• W = Watch  - Here, you are looking at the universe of prospective customers to examine further. Who among these groups is our customer? This is your Watch Group. (BTW, I now do Watch Groups on Facebook, because, as you know, not all of your customers are geographically close.)
  • A =  Ask - Once you find a Watch Group that agrees to share their opinions, ask them how they get their information about parenting issues. Ask them where and how they purchase things for their family -- and WHO BUYS versus WHO USES goods and services in their circle of influence.
  • K =  Know - Know what your final objective is before you move further. That objective is not to prove what you think you know, but to actually know, based on the information shared with you.
  • E =  Examine - Really dig into the messages you are hearing. LISTEN to voices other than your own. Examine each piece of information closely and determine the words your target customer finds relevant and persuasive, and uncover the tone of the messages.
  • U =  Understand - Now, seek to understand who your buyer is and who your reader is. They aren't always the same individual. Your marketing messages have to serve these two masters!
  • P =  Perceive - As an expert in whatever it is you have written your book about, you are probably very much like your prospective customer. Ask your Watch Group to review your marketing materials to gauge their perception of the creative aspects, copy, offers, the marketing vehicles by which you are delivering those messages, and your distribution plans (where will you sell your book?).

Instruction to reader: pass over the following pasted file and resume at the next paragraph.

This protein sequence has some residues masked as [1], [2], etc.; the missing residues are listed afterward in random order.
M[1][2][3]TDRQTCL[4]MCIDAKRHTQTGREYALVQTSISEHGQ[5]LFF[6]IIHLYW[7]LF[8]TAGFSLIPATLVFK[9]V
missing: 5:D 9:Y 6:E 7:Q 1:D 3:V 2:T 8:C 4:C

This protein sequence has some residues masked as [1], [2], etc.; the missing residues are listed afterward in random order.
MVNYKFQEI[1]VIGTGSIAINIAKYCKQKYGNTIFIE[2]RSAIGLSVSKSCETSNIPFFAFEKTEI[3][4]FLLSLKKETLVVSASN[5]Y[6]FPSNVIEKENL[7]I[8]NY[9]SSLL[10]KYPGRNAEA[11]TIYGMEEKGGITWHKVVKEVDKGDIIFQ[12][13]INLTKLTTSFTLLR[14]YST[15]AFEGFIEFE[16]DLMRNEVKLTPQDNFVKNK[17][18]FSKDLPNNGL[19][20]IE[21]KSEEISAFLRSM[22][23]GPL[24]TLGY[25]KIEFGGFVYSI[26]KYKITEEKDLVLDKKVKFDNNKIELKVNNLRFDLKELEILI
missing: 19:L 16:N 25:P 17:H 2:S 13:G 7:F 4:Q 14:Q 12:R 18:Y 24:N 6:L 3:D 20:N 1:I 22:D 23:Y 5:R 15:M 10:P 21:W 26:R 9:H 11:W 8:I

After you WAKE UP, use this as your marketing road map. This is no longer only your gut feeling, but real, workable knowledge.  Today's consumer has so many messages being thrown at them. Make sure your message is relevant, and in the right place at the right time.  Next issue, Watch, brought to you by the letter W.

Wednesday, April 27, 2011

Why Would Large Publishers Jump In to DIY Publishing?

In the past few months, I've been watching large publishers announce their entrance into the DIY or author services market. Interesting. How many times have you heard traditionally published authors and their publishers, publicists and the media belittle and degrade those that have chosen to self publish? If you have been around publishing in the past decade or more, probably a lot! 

So, the traditional publishers suddenly want to "help" self published authors that have been swimming in the big shark-infested waters of NY publishing for years. Why? Because the smart money is on high-quality independently published books that have a niche and an aggressive marketing strategy, that's why. 

What's really ironic is that in the last few weeks, I have seen many self publishing experts writing about how to be a bestseller, or how to get your book on the shelves of the big bookstores, or how to pitch to an agent, or how to do a query letter, or how to attract a publisher. WHY? Why would you want to spend your money to get into a distribution channel that makes it virtually impossible to make a profit? One that requires a wholesaler for sure (at a 55% discount plus shipping), and possibly a distributor (another 25% discount on net, plus all sorts of fees), returns, accounting issues, cashflow -- Argh!